One of the commenters asked a question about which offenses warrant prison and which probation. Dashed good question, too.
If only I could answer it.
But let me try. I suppose first one needs to chalk up the purposes of the two options, probation and prison. Boiling them down to their essentials, I come up with:
Probation = rehabilitation
Prison = punishment
Sure, there are punitive elements to probation and one always hope for self-betterment in prison but from the stand-point of the prosecutor, those seem to be the basics. (I'd thought of adding "community safety" to the prison category but if rehabilitation is achieved, then probation gets us there, too). For a more detailed discussion of probation and its goals, look at last week's post, here.
Now, some offenses do seem inherently amenable to probation: any offense with an addiction underlying it, assuming the probation addresses that addiction, is something I always try to do. Obvious, and common, examples include the various drug possession offenses and DWI. If the defendant wants treatment, if treatment will prevent the crime from being repeated, then probation is a good solution. We can make it punitive as well as restorative if we want by adding a fine or jail time, but stopping the crime from being repeated is key, obviously.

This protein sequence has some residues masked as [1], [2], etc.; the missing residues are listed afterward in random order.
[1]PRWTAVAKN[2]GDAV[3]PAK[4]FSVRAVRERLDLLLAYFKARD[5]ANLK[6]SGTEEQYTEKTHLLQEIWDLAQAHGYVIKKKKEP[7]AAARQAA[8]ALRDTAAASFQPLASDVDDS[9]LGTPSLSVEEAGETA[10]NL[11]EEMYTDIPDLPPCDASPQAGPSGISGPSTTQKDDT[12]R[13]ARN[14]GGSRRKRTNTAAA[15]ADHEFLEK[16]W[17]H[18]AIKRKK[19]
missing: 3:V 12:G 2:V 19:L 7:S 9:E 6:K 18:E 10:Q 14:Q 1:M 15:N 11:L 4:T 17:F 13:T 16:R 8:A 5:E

Some crimes are less amenable, by their nature, to probation: the legislature has ruled out murder, for example, saying there is no murder for which probation is the appropriate sentence.
I have discussed this topic with colleagues and some have said that some crimes warrant punishment and do not invite either treatment or leniency afforded by probation. Examples provided include cruelty to animals and stalking. The thought is that both crimes exhibit a mean and harmful behavior that is premeditated and thoroughly intentional. I'm not sure I would ever make a blanket statement on the matter, but I can definitely see that argument.
As the comments to the previous probation-related entry suggest, there are times when a defendant and/or his lawyer recognize that probation will be more of a burden than jail time. That tends to be true, of course, when the defendant is looking at several years of probation measured against a few months in the county jail.
That's pretty much what I have to say about probation for now, feel free to leave comments or questions as ever.